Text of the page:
Cafe Hawelka, Vienna

Cafe Hawelka, photo Robert Mullan

The city of Vienna has forever been associated with creatives: Freud, Mozart and Beethoven to name just three. These and other like-minded souls from the arts, music and science met their peers in what was to become a city institution: the Vienna coffee house. Laterally, during the 1960s artists like Hundertwasser, Werner and von Doderer regularly hung out in these. One can only guess at what was exchanged during their late-night, wine-infused encounters.

Yet the Cafes weren’t just for the gregarious, it provided the more solitary with the ultimate private experience: there they enjoyed the comfort of their own space while surrounded by others. These ’public living rooms’ were open to all, you just had to buy a coffee or a glass of wine or beer and stay as long as you wanted. The concept of a Viennese Cafe has been tried in other cities without success. City and Cafe proved inseparable.

The picture I posted here was taken in Cafe Hawelka, more a city institution than a cafe. It has an unprepossessing exterior, lurking shyly in Dorotheergasse, a side street off the fashionable Steffanplatz, a ‘stone’s throw’ from Am Graben, the most expensive and elegant shopping street in Central Europe. Started by Leopold Hawelka and his wife Josefine in 1939; this proved bad timing, military service beckoned and Leopold was called up. The café had to be closed with the outbreak of WWII. When hostilities ended in 1945, with the building largely intact, he and Josefine lost no time in opening its doors again.

The following years saw Café Hawelka becoming a meeting place for writers, painters and actors. Indeed, writers often considered it their office. Waiters never pressured customers to buy another drink. For the price of a coffee or beer, customers could browse the free papers, read (or write) a novel or just contemplate. All under the watchful eye of proprietor Leopold!

In the wake of visitors like Bill Clinton, Václav Havel, Peter Ustinov and Andy Warhol the small cafe became infested with tourists. Despite this, Leopold stubbornly resisted modernisation. The interior is largely as it was in the 50s, his only concession to modernity: an espresso machine!

When I first visited the cafe almost twenty years ago to do some pictures for Alamy I briefly met the famous host. Then in his nineties, sharp-eyed as ever, watching over his tables while seated near the entrance. When I pointed my Nikon is his direction I got not a picture but a dismissive wave of his hand. But ever the charmer, it was followed by a mischievous smile. To mark his hundredth birthday, in 2011, a postage stamp was issued in his honour. Leopold, son of a Bohemian shoemaker from the village of Kautendorf in Austria’s wine region, died in 2011.

Shimmering Shanghai


Pudong, the business district of Shanghai

Editing some of the pictures from my trip to China. Before I arrived I expected to find a communist country that was slowly embracing a market economy. A ‘without frills’ society, perhaps doing somewhat better (in terms of personal wealth) than Cuba. Oh, how wrong I was. None of your frugal, ‘East German’ style ‘commie’ austerity – everywhere we saw gleaming skyscrapers, designer boutiques and every brand of luxury car you could think of. All the time Liz and I were there we only came across one beggar, just one! But more importantly, there was no one sleeping on the streets.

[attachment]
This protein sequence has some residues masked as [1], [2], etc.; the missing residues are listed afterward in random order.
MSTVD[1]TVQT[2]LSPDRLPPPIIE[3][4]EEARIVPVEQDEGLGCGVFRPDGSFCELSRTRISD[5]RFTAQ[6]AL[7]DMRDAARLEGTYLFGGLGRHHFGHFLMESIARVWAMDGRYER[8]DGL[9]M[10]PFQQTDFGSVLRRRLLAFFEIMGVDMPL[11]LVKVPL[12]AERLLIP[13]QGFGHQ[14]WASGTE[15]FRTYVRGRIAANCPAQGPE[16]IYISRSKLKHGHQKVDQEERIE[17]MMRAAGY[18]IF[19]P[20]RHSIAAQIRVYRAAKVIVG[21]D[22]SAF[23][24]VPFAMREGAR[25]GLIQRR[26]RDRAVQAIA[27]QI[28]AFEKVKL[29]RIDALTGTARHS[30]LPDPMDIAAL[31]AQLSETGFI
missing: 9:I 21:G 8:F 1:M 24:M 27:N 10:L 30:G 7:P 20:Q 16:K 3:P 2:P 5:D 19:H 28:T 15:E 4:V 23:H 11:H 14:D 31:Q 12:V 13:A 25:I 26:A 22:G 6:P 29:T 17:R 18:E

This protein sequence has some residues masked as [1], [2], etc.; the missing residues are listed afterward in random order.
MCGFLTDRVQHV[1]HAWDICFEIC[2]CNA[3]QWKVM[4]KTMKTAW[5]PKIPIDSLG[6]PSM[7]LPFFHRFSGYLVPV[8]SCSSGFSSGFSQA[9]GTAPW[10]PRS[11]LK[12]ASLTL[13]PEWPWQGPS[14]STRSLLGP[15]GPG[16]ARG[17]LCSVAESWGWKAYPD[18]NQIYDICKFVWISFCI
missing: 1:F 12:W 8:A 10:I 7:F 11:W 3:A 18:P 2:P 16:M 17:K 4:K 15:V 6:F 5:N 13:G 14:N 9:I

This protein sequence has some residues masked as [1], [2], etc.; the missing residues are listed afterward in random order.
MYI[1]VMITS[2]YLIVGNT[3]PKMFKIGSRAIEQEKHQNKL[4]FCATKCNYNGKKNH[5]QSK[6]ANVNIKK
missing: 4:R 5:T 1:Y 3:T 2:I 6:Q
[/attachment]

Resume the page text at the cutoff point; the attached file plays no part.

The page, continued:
Say Hello

I don’t expect you want to hear my life story, do you? I thought not! However, as you came to my blog and perhaps considering hiring me, there are a few things you’ll want to know. Principally, that I am someone that you can trust to deliver……

OK, I want to keep it brief.  Over a career spanning almost three decades, I’ve seen quite a bit. I must have covered more than 500 weddings, countless shoots of buildings for architects and interior designers and the like, dozens of PR campaigns and did I mention 20 years in news photography, covering stories in my own area and nationally?

Now I’m quietly proud of some career ‘high points’, like winning the Irish Professional Photographers Association’s ‘Photographer of the Year’ for one, as well as bagging dozens of other awards and distinctions, both in Ireland and abroad.

Over the last few years, I have added another string to my bow, travel photography. Two months or so of every year sees me travelling, supplying pictures to agencies like Getty Images, Alamy and Shutterstock to mention just three. Through them, I have seen my work appear on book covers, travel websites and countless travel supplements of newspapers all over the world.  It’s a growing part of my work and a wonderful experience: shooting skylines in Manhattan, Buddhist temples in Korea or the jaw-dropping architecture of the United Arab Emirates.

There’s more to pro photography than pretty pictures. If I have learned anything over the years it is the importance of ‘delivering the goods’ for my clients. You may want a shot that shows off the product you manufacture to its best. Or, you just need a headshot for your social media. You’re welcome to drop into my studio, it’s purpose-built, with a dressing area, kitchen (for food photography) and I serve a mean cup of coffee! There are a thousand ways my photography can help your business or your own personal journey. Let’s talk!